It was expected that Modi may respond to Congress leader Adhir Ranjan's 'gandi naali' comment. But the prime minister during an hour-long speech made a passing reference to this and kept targeting the Gandhi family.
Prime Minister Narendra Modi on Tuesday hit out at the Congress for not recognising the contribution of leaders other than the Gandhi family. He said the grand old party never acknowledge the efforts of anyone but only the members from the Nehru-Gandhi family. Replying to the Motion of Thanks to President Ram Nath Kovind’s address in Lok Sabha, Prime Minister Modi said: “There are some people who feel only a few names contributed to national progress. They only want to hear those few names and ignore the others. We think differently, we feel each and every citizen has worked for India’s progress.”
Modi also slammed the Congress for not praising the good works done by former Prime Ministers Atal Bihari Vajpayee and Narasimha Rao. He said: “Did those in power from 2004 to 2014 ever talk about the good work of Atal JI? Did they ever speak about the good work of Narasimha Rao Ji? In this Lok Sabha debate, the same people did not even speak of Manmohan Singh Ji.”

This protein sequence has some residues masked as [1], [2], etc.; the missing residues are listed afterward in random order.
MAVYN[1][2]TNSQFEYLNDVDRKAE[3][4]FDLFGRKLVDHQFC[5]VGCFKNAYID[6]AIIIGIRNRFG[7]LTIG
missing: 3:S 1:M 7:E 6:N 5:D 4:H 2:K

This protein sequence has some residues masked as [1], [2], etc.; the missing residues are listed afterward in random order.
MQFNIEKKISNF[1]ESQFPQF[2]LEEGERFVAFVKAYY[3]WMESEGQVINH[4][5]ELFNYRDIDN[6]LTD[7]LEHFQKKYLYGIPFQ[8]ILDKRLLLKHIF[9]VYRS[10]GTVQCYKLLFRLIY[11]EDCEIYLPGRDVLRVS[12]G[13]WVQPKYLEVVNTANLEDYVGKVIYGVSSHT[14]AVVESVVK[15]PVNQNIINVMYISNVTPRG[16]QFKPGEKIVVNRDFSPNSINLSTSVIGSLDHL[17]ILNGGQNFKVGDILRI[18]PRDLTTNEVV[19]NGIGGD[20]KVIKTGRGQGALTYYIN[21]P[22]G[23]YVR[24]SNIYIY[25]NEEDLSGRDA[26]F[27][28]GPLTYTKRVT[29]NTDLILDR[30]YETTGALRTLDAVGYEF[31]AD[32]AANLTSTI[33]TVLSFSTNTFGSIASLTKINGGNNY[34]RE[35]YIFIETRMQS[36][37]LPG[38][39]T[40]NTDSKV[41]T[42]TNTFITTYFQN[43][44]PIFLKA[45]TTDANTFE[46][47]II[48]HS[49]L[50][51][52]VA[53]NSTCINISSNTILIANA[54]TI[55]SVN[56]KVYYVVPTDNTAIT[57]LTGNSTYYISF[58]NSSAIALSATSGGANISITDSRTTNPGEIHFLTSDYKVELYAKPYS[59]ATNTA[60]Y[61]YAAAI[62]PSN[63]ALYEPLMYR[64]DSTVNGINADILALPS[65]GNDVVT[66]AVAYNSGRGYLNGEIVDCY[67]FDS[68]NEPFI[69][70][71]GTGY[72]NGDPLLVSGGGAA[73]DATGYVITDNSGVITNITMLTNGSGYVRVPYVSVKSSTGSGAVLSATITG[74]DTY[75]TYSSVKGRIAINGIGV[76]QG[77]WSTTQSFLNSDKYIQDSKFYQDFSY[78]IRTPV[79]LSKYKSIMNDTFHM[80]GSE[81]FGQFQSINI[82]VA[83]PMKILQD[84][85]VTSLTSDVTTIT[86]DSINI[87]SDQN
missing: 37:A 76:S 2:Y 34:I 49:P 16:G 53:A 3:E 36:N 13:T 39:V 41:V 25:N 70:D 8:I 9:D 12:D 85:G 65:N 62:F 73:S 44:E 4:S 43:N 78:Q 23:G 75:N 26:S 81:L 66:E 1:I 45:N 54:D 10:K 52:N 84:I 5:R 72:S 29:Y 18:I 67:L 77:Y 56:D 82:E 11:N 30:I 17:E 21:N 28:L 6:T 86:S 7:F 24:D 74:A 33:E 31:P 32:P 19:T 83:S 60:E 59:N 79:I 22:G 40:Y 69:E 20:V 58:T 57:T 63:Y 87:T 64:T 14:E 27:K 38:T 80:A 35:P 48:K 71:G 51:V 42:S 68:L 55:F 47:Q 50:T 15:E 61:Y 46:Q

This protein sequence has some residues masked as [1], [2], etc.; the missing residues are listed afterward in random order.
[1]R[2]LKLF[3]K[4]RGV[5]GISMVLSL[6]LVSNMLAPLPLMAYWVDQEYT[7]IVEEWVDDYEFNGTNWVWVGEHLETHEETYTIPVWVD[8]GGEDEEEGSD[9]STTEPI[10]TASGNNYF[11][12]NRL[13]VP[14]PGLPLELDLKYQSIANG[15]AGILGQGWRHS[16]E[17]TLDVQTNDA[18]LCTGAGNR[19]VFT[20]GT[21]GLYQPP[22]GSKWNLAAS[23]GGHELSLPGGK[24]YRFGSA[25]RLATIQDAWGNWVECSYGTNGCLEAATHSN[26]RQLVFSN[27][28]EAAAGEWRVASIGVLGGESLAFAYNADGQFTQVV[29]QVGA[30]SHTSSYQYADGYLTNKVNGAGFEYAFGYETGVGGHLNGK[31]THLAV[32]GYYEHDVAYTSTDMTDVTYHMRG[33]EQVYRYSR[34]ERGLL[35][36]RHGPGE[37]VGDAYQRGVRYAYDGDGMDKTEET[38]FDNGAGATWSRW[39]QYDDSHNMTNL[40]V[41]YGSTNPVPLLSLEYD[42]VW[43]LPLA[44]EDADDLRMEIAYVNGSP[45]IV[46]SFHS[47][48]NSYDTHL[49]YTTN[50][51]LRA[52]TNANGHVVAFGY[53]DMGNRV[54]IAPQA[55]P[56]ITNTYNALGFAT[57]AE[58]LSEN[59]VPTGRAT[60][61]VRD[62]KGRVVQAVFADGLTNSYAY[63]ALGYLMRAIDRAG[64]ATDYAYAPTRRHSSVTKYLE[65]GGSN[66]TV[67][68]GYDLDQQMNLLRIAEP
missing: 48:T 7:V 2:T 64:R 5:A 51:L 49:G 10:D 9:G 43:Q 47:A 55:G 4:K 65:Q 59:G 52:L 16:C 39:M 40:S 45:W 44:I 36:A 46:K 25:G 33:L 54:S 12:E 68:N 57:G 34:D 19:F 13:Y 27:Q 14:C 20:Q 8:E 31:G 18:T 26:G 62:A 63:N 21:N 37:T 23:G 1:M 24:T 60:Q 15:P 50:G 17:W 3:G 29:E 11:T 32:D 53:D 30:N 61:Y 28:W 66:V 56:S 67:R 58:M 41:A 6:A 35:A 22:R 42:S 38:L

This was the prime minister’s first address in the Lok Sabha after coming back to power for the second term with a brute majority. It was expected that Modi may respond to Congress leader Adhir Ranjan’s ‘gandi naali’ comment. But the prime minister during an hour-long speech made a passing reference to this and kept targeting the Gandhi family.
The PM reminded the grand old party of Emergency imposed by former Prime Minister Indira Gandhi on this day (June 25) in 1975. He said that the Emergency was a blot on the democracy that will never go away.
“A few people were constantly asking during the debate- Who did it? Who did it? I want to ask them — today is June 25. Who imposed the Emergency? Who trampled over the spirit of the Constitution, gagged the media and bullied the judiciary? We can’t forget those dark days,” the Prime Minister said in the Parliament.